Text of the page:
Sunday, 17 March 2013

Their Yesturdays

Image source: Google Images


Hair? Indian
Nose? English
Shoes? Italian
Nails? French
Accent? American
Skin? Undefined
Blood? African


Hair? Mocked by the oppressor’s pencil.
Nose? Ridiculed and shunned by he who knew no better, for it’s strength.
Shoes? The bare soles which tarried and ploughed the enemy’s field.
Nails? Scrubbed, sewed, built the oppressor’s home while their own homes lay in shambles.
Accent? Their voices were silenced with bullets while the oppressor vowed to silence them yet.
Skin? Charred by the harsh rays of the African, sun toiling for the enemy’s enrichment.
Blood? African

Yet still they trudged on-
Fought for their voices to be heard.
Streams of blood, soil and tears flowed the streets of our land
Their voices rose higher, swelled with oceans of pain
They could not be silenced yet.

They fought so the pencil would be a friend and not the enemy’s vice
That their nose would distinguish Africa from the world
They marched the streets barefoot that their children may walk as Kings and Queens on their land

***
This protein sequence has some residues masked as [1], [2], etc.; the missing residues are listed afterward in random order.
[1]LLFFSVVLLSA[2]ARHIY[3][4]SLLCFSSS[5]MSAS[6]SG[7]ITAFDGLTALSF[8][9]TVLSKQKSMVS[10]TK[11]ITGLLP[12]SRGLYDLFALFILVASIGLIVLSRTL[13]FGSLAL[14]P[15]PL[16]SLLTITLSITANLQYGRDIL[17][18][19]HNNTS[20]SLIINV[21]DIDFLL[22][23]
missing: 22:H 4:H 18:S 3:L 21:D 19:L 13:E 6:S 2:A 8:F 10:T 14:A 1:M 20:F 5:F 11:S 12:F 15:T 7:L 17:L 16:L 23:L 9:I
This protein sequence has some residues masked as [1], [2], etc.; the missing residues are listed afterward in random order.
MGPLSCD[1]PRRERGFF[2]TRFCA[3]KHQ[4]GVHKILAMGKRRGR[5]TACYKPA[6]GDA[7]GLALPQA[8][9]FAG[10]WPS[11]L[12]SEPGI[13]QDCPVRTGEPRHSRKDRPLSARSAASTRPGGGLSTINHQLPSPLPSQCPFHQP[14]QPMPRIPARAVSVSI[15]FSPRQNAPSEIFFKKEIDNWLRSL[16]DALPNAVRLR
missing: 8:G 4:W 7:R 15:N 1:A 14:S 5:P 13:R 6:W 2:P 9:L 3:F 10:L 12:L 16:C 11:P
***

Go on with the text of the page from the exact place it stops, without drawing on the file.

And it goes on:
They endured handcuffs and beatings so their children should be saved
They sang, shouted and cried for Freedom
Assaults, bullets and prisons where their homelife
Their blood was shed for Africa,
a continent of Kings and Queens stripped of their grandeur
bestowed on the Oppressor

We wear the enemy’s mind
Walk with our borrowed nose in the sky
Walk over their blood in the enemy’s feet
Work their fields with pride
Speak in their tongues against their fathers
Hiding behind a mask, ashamed of our skin
Your blood will forever be, African.

Candy Morrow


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  2. oh wow...what an awesome write.. really like how it develops..starting in such a light tone and as it goes gains more and more weight...

  3. Filled with passion.

  4. dang candy....powerful write....this builds to a furiousness that the message should as well....i wonder should we take on our oppressors culture and in it make the changes or do we lose too much of ourselves in the process....or is there anything left of what once was...

  5. Yesterday is history, tommorrow a mystery... what we have is today, the present (a gift).

  6. Hey Candy, this is great and original work - with real passion - my kind of stuff! I will be back for more.. Keep on keeping on... With Best Wishes Scott

  7. Thank you all very much. It is a crying or even a wailing shame that Africa's children should have self_degenerative qualities, but its not over. My voice will be heard yet!

  8. Grips the heart. I recently read a book on African stories and in those stories I noticed a lot of self-deprecating remarks that you speak of, it really breaks my heart when people are made to feel less than, when they can no longer see their beauty and worth but only themselves through the eyes of their oppressors.